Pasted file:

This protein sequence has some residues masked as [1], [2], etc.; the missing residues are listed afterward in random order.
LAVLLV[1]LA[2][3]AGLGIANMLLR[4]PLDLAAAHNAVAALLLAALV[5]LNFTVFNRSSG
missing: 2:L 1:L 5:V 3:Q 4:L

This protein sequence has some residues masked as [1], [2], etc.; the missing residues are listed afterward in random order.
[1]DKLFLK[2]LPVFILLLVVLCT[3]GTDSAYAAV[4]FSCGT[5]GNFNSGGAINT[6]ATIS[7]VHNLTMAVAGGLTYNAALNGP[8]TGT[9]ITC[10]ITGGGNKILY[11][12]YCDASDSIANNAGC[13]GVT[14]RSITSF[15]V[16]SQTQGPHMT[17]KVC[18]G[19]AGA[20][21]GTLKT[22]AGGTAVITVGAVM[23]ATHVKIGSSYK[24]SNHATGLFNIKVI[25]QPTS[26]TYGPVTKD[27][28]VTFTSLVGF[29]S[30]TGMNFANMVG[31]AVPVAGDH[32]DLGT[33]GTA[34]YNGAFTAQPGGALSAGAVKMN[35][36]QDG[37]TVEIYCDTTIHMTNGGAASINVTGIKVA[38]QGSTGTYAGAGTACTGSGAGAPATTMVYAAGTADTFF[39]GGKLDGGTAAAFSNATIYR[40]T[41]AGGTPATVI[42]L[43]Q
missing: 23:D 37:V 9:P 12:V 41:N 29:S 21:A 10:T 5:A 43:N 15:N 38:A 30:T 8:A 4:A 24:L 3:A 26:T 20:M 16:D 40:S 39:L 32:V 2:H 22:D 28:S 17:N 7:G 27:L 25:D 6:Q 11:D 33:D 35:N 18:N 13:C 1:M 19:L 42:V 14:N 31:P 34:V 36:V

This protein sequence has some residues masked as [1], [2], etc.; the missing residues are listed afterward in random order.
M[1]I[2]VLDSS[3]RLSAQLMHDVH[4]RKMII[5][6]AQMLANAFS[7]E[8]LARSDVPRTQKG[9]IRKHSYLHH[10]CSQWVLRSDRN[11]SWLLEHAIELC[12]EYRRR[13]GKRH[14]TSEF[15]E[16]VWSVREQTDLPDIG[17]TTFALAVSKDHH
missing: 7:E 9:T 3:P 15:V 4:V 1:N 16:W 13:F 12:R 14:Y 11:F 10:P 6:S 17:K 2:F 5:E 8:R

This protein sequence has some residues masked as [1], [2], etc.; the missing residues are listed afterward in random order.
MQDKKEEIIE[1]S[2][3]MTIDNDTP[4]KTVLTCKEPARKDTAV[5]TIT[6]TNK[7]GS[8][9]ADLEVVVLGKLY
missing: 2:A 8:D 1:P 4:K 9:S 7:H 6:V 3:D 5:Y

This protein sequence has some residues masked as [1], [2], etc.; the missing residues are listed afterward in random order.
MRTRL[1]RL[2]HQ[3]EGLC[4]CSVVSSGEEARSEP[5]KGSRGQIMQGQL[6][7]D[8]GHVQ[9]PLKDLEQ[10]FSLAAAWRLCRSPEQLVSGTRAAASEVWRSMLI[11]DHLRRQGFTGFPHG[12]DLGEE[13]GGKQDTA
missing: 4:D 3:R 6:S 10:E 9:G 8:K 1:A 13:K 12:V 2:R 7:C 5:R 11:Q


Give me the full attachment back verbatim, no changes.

This protein sequence has some residues masked as [1], [2], etc.; the missing residues are listed afterward in random order.
LAVLLV[1]LA[2][3]AGLGIANMLLR[4]PLDLAAAHNAVAALLLAALV[5]LNFTVFNRSSG
missing: 2:L 1:L 5:V 3:Q 4:L

This protein sequence has some residues masked as [1], [2], etc.; the missing residues are listed afterward in random order.
[1]DKLFLK[2]LPVFILLLVVLCT[3]GTDSAYAAV[4]FSCGT[5]GNFNSGGAINT[6]ATIS[7]VHNLTMAVAGGLTYNAALNGP[8]TGT[9]ITC[10]ITGGGNKILY[11][12]YCDASDSIANNAGC[13]GVT[14]RSITSF[15]V[16]SQTQGPHMT[17]KVC[18]G[19]AGA[20][21]GTLKT[22]AGGTAVITVGAVM[23]ATHVKIGSSYK[24]SNHATGLFNIKVI[25]QPTS[26]TYGPVTKD[27][28]VTFTSLVGF[29]S[30]TGMNFANMVG[31]AVPVAGDH[32]DLGT[33]GTA[34]YNGAFTAQPGGALSAGAVKMN[35][36]QDG[37]TVEIYCDTTIHMTNGGAASINVTGIKVA[38]QGSTGTYAGAGTACTGSGAGAPATTMVYAAGTADTFF[39]GGKLDGGTAAAFSNATIYR[40]T[41]AGGTPATVI[42]L[43]Q
missing: 23:D 37:V 9:P 12:V 41:N 29:S 21:A 10:T 5:A 43:N 15:N 38:A 30:T 8:A 4:A 24:L 3:A 26:T 20:M 16:D 40:S 39:L 32:V 2:H 22:D 28:S 17:N 7:G 27:L 25:D 6:Q 11:D 33:D 35:N 18:N 13:C 1:M 19:L 42:V 14:N 31:P 34:V 36:V

This protein sequence has some residues masked as [1], [2], etc.; the missing residues are listed afterward in random order.
M[1]I[2]VLDSS[3]RLSAQLMHDVH[4]RKMII[5][6]AQMLANAFS[7]E[8]LARSDVPRTQKG[9]IRKHSYLHH[10]CSQWVLRSDRN[11]SWLLEHAIELC[12]EYRRR[13]GKRH[14]TSEF[15]E[16]VWSVREQTDLPDIG[17]TTFALAVSKDHH
missing: 7:E 9:T 3:P 15:V 4:V 1:N 16:W 13:F 12:R 14:Y 11:F 10:P 6:S 17:K 2:F 5:E 8:R

This protein sequence has some residues masked as [1], [2], etc.; the missing residues are listed afterward in random order.
MQDKKEEIIE[1]S[2][3]MTIDNDTP[4]KTVLTCKEPARKDTAV[5]TIT[6]TNK[7]GS[8][9]ADLEVVVLGKLY
missing: 2:A 8:D 1:P 4:K 9:S 7:H 6:V 3:D 5:Y

This protein sequence has some residues masked as [1], [2], etc.; the missing residues are listed afterward in random order.
MRTRL[1]RL[2]HQ[3]EGLC[4]CSVVSSGEEARSEP[5]KGSRGQIMQGQL[6][7]D[8]GHVQ[9]PLKDLEQ[10]FSLAAAWRLCRSPEQLVSGTRAAASEVWRSMLI[11]DHLRRQGFTGFPHG[12]DLGEE[13]GGKQDTA
missing: 4:D 3:R 6:S 10:E 9:G 8:K 1:A 13:K 12:V 2:R 7:C 5:R 11:Q